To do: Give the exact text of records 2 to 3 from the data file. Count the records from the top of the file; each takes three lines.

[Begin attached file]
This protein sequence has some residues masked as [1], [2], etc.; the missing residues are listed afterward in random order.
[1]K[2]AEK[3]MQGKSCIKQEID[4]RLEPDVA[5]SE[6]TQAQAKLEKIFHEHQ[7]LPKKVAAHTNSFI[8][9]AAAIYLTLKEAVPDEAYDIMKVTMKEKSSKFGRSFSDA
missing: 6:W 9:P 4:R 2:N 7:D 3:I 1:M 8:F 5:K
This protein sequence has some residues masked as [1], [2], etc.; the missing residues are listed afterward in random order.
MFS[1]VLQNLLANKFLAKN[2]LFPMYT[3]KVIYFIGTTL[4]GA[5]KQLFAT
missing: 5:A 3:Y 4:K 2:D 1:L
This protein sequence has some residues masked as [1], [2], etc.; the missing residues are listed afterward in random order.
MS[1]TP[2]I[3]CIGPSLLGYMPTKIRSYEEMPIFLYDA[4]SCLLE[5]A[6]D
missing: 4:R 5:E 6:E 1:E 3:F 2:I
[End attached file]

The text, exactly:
This protein sequence has some residues masked as [1], [2], etc.; the missing residues are listed afterward in random order.
MFS[1]VLQNLLANKFLAKN[2]LFPMYT[3]KVIYFIGTTL[4]GA[5]KQLFAT
missing: 5:A 3:Y 4:K 2:D 1:L
This protein sequence has some residues masked as [1], [2], etc.; the missing residues are listed afterward in random order.
MS[1]TP[2]I[3]CIGPSLLGYMPTKIRSYEEMPIFLYDA[4]SCLLE[5]A[6]D
missing: 4:R 5:E 6:E 1:E 3:F 2:I